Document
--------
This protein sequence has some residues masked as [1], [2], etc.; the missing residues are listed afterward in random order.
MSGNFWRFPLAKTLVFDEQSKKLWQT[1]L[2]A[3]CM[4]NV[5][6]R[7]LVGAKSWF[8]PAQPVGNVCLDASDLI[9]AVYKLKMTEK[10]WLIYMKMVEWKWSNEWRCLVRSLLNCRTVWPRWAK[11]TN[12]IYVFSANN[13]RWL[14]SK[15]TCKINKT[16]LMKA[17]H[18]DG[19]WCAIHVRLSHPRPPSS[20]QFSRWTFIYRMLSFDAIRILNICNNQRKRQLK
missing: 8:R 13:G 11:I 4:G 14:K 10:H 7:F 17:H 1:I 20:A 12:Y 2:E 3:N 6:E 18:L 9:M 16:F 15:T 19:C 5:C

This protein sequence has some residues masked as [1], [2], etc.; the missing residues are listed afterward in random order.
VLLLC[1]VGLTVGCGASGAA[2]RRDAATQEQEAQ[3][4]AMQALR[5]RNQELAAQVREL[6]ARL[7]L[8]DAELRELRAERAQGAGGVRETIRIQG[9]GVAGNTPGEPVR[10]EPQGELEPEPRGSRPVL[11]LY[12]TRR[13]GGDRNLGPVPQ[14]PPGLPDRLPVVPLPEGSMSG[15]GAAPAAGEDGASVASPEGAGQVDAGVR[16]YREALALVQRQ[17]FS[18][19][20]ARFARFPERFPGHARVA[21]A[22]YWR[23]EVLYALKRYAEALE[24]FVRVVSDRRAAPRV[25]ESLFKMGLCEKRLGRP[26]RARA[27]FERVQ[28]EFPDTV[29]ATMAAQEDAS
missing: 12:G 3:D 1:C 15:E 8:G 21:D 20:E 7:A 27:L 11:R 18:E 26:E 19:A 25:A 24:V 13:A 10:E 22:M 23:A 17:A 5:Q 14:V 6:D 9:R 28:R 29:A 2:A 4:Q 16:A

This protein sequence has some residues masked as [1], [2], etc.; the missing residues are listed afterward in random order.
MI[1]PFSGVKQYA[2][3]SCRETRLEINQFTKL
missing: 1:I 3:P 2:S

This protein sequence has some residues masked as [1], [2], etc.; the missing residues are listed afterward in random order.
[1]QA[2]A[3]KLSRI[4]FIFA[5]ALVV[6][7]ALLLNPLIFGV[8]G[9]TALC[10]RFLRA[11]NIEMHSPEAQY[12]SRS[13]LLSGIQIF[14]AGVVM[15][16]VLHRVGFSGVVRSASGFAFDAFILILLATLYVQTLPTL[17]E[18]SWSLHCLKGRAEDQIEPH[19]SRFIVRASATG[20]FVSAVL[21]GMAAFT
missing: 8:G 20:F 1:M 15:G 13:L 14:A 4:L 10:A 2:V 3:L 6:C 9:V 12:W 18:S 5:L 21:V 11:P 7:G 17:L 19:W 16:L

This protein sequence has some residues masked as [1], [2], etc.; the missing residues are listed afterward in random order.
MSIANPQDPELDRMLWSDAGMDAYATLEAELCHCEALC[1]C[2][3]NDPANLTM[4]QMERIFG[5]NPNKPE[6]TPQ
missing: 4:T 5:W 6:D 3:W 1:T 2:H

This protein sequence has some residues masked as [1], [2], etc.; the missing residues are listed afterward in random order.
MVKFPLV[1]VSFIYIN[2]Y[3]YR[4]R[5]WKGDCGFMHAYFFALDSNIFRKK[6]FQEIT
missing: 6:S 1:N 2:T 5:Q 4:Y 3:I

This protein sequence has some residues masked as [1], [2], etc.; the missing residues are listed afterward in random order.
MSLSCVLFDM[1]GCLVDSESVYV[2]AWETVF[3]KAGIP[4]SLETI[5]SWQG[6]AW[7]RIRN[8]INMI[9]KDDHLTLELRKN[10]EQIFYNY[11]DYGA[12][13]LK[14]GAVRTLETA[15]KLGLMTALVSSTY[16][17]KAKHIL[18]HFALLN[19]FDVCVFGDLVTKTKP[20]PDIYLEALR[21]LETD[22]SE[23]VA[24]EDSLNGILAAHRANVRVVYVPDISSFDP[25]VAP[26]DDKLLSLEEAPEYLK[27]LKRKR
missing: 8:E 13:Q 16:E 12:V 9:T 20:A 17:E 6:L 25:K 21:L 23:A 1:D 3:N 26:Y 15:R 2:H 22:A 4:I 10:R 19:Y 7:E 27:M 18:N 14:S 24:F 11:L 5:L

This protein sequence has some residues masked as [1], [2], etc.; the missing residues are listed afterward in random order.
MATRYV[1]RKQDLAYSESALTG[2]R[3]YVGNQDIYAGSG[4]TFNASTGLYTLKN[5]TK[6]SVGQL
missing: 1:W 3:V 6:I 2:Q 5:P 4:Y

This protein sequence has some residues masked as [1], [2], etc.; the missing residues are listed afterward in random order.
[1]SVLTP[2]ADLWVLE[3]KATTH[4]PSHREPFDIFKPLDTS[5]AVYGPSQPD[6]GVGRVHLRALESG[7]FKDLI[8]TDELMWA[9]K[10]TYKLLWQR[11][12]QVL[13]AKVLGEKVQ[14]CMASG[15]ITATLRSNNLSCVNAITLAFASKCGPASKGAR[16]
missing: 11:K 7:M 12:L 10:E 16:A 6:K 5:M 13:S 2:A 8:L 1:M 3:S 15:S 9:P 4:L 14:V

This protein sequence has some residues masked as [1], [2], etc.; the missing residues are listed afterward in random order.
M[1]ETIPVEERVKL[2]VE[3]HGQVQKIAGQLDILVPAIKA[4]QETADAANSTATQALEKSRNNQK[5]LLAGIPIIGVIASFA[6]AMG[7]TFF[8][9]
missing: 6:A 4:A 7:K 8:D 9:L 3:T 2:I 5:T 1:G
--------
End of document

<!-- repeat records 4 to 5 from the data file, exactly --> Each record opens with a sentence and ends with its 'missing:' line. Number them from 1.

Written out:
This protein sequence has some residues masked as [1], [2], etc.; the missing residues are listed afterward in random order.
[1]QA[2]A[3]KLSRI[4]FIFA[5]ALVV[6][7]ALLLNPLIFGV[8]G[9]TALC[10]RFLRA[11]NIEMHSPEAQY[12]SRS[13]LLSGIQIF[14]AGVVM[15][16]VLHRVGFSGVVRSASGFAFDAFILILLATLYVQTLPTL[17]E[18]SWSLHCLKGRAEDQIEPH[19]SRFIVRASATG[20]FVSAVL[21]GMAAFT
missing: 8:G 20:F 1:M 15:G 13:L 14:A 4:L 10:A 2:V 3:L 6:C 9:V 12:W 18:S 5:L 21:V 11:P 7:G 17:L 19:W 16:L

This protein sequence has some residues masked as [1], [2], etc.; the missing residues are listed afterward in random order.
MSIANPQDPELDRMLWSDAGMDAYATLEAELCHCEALC[1]C[2][3]NDPANLTM[4]QMERIFG[5]NPNKPE[6]TPQ
missing: 4:T 5:W 6:D 3:W 1:T 2:H